Synopsis

Explaining Anomalies in Reactor Antineutrinos

Physics 16, s10
A new analysis finds that discrepancies between reactor neutrino experiments and theory may be the result of errors in the analysis of electron data that form the basis of the neutrino predictions.
R. Kaltschmidt/Lawrence Berkeley National Laboratory

Several experiments have been set up outside nuclear reactors to record escaping antineutrinos. The data generally agrees with theory, but at certain energies, the antineutrino flux is 6–10% above or below predictions. These so-called reactor antineutrino anomalies have excited the neutrino community, as they could be signatures of a hypothetical sterile neutrino (see Viewpoint: Getting to the Bottom of an Antineutrino Anomaly). But a new analysis by Alain Letourneau from the French Atomic Energy Commission (CEA-Saclay) and colleagues has shown that the discrepancies may come from experimental biases in associated electron measurements [1].

The source of reactor antineutrinos is beta decay, which occurs in a wide variety of nuclei (more than 800 species in a typical fission reactor). To predict the antineutrino flux, researchers have typically used previously recorded data on electrons, which are also produced in the same beta decays. This traditional method takes the observed electron spectra from nuclei, such as uranium-235 and plutonium-239, and converts them into predicted antineutrino spectra. But Letourneau and colleagues have found reason to doubt the electron measurements.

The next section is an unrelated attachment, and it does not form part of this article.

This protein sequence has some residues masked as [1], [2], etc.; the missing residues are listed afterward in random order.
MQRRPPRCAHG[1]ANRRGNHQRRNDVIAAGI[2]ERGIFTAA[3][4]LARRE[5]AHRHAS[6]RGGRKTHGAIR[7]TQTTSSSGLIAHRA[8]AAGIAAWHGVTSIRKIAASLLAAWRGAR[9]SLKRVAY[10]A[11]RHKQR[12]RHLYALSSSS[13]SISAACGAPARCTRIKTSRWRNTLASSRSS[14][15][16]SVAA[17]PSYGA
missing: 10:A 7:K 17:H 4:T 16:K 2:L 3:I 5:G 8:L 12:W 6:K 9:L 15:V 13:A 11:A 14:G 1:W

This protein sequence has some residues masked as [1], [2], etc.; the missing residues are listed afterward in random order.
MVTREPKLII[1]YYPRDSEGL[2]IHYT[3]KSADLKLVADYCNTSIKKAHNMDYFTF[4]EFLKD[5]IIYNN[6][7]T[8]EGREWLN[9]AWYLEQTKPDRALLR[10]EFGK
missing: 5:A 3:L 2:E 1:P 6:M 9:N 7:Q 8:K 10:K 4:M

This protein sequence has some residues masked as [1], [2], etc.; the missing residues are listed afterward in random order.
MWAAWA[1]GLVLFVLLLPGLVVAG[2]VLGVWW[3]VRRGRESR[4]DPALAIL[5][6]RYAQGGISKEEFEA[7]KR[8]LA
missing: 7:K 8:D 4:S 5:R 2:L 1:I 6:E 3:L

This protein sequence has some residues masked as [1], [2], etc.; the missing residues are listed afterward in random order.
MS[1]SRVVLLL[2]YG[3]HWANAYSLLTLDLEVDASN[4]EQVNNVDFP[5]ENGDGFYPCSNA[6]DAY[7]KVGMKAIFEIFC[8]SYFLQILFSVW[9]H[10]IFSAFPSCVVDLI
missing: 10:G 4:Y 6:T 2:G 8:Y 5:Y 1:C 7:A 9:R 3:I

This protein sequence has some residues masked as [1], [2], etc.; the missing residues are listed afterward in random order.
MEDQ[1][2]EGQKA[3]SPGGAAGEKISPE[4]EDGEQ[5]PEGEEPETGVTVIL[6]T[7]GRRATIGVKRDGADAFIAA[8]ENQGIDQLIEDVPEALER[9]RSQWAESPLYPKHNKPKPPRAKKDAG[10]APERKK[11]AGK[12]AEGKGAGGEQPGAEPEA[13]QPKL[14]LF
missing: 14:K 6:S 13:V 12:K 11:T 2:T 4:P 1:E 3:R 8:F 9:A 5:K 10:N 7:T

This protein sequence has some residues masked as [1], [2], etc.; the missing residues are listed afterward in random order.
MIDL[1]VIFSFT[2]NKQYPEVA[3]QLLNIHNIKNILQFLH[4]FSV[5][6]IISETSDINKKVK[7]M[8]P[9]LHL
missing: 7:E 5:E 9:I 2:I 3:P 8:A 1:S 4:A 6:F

The team calculated antineutrino spectra—as well as the corresponding electron spectra—using a fundamental theory of beta decay. This method works for some nuclei, but not all, so the researchers plugged the gaps using a phenomenological model. They were able to treat all 800-plus reactor beta decays, finding “bumps” in the antineutrino flux that agree with observations. Similar features are predicted for electron spectra, but they don’t show up in the data. The results suggest that an experimental bias in electron observations causes the reactor antineutrino anomalies. To confirm this hypothesis, the researchers call for new precision measurements of the fission electrons.

–Michael Schirber

Michael Schirber is a Corresponding Editor for Physics Magazine based in Lyon, France.

References

  1. A. Letourneau et al., “Origin of the reactor antineutrino anomalies in light of a new summation model with parametrized 𝛽 transitions,” Phys. Rev. Lett. 130, 021801 (2023).

Subject Areas

Nuclear Physics

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